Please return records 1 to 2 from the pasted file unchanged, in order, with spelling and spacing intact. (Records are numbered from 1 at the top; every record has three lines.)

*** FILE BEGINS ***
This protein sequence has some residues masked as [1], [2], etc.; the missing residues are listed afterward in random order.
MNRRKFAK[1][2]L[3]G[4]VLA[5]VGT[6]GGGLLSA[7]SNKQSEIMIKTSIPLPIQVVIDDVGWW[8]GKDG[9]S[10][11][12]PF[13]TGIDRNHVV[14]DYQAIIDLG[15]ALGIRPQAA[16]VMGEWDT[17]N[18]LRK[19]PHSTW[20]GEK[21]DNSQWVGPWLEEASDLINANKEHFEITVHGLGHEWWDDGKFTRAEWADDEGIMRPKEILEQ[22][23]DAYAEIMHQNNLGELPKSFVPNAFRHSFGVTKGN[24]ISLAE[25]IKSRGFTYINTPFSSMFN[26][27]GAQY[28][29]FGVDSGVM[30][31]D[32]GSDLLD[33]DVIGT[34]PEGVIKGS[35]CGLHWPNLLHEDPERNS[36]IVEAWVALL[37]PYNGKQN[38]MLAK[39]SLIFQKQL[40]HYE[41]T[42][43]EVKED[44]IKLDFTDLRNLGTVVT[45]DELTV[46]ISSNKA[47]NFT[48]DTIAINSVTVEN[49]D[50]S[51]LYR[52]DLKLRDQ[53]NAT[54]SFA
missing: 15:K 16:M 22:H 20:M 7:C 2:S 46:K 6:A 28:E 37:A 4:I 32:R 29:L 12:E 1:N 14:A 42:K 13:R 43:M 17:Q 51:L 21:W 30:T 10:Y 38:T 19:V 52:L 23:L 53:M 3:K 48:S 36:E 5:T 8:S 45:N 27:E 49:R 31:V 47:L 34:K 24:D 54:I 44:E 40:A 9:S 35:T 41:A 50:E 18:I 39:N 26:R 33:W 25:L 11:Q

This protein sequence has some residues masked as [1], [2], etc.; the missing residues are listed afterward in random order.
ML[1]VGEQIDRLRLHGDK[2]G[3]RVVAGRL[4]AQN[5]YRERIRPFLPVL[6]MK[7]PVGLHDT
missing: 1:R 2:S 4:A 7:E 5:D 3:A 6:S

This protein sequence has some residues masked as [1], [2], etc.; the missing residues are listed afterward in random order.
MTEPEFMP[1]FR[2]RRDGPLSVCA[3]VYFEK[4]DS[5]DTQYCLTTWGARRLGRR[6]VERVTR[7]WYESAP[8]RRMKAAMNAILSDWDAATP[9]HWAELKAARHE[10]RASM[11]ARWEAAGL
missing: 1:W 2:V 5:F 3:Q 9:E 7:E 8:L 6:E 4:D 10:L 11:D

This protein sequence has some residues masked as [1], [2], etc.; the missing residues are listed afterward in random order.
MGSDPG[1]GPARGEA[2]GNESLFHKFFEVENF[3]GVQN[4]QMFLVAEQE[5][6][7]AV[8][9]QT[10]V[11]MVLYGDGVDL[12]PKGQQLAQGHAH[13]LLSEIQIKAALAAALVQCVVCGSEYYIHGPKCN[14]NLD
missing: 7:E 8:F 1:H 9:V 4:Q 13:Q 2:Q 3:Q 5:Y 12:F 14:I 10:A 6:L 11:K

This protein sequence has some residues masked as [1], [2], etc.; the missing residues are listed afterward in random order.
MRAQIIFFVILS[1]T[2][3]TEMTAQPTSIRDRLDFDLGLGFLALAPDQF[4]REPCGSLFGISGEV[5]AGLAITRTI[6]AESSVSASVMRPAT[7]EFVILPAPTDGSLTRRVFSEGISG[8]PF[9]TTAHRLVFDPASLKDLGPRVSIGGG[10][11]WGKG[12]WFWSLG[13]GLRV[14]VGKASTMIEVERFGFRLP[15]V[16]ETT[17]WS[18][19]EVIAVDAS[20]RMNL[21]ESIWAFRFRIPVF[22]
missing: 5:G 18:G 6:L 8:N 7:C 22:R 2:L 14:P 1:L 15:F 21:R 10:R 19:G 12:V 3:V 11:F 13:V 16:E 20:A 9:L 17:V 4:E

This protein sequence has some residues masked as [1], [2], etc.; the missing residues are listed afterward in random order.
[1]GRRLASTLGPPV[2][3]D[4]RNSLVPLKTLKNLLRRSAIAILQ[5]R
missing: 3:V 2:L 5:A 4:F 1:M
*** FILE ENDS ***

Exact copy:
This protein sequence has some residues masked as [1], [2], etc.; the missing residues are listed afterward in random order.
MNRRKFAK[1][2]L[3]G[4]VLA[5]VGT[6]GGGLLSA[7]SNKQSEIMIKTSIPLPIQVVIDDVGWW[8]GKDG[9]S[10][11][12]PF[13]TGIDRNHVV[14]DYQAIIDLG[15]ALGIRPQAA[16]VMGEWDT[17]N[18]LRK[19]PHSTW[20]GEK[21]DNSQWVGPWLEEASDLINANKEHFEITVHGLGHEWWDDGKFTRAEWADDEGIMRPKEILEQ[22][23]DAYAEIMHQNNLGELPKSFVPNAFRHSFGVTKGN[24]ISLAE[25]IKSRGFTYINTPFSSMFN[26][27]GAQY[28][29]FGVDSGVM[30][31]D[32]GSDLLD[33]DVIGT[34]PEGVIKGS[35]CGLHWPNLLHEDPERNS[36]IVEAWVALL[37]PYNGKQN[38]MLAK[39]SLIFQKQL[40]HYE[41]T[42][43]EVKED[44]IKLDFTDLRNLGTVVT[45]DELTV[46]ISSNKA[47]NFT[48]DTIAINSVTVEN[49]D[50]S[51]LYR[52]DLKLRDQ[53]NAT[54]SFA
missing: 15:K 16:M 22:H 20:M 7:C 2:S 46:K 6:A 28:E 37:A 4:I 32:R 29:L 12:E 1:N 14:A 42:K 13:R 43:M 17:Q 51:L 21:W 30:T 10:Y 38:T 19:V 52:L 23:L 53:M 3:K 48:S 36:E 5:T 8:S 45:N 27:E 49:R 31:V 47:L 34:K 24:D 54:I 44:E 40:A 9:S 35:T 41:A 50:E 18:I 39:N 26:R 33:W 25:L 11:Q

This protein sequence has some residues masked as [1], [2], etc.; the missing residues are listed afterward in random order.
ML[1]VGEQIDRLRLHGDK[2]G[3]RVVAGRL[4]AQN[5]YRERIRPFLPVL[6]MK[7]PVGLHDT
missing: 1:R 2:S 4:A 7:E 5:D 3:A 6:S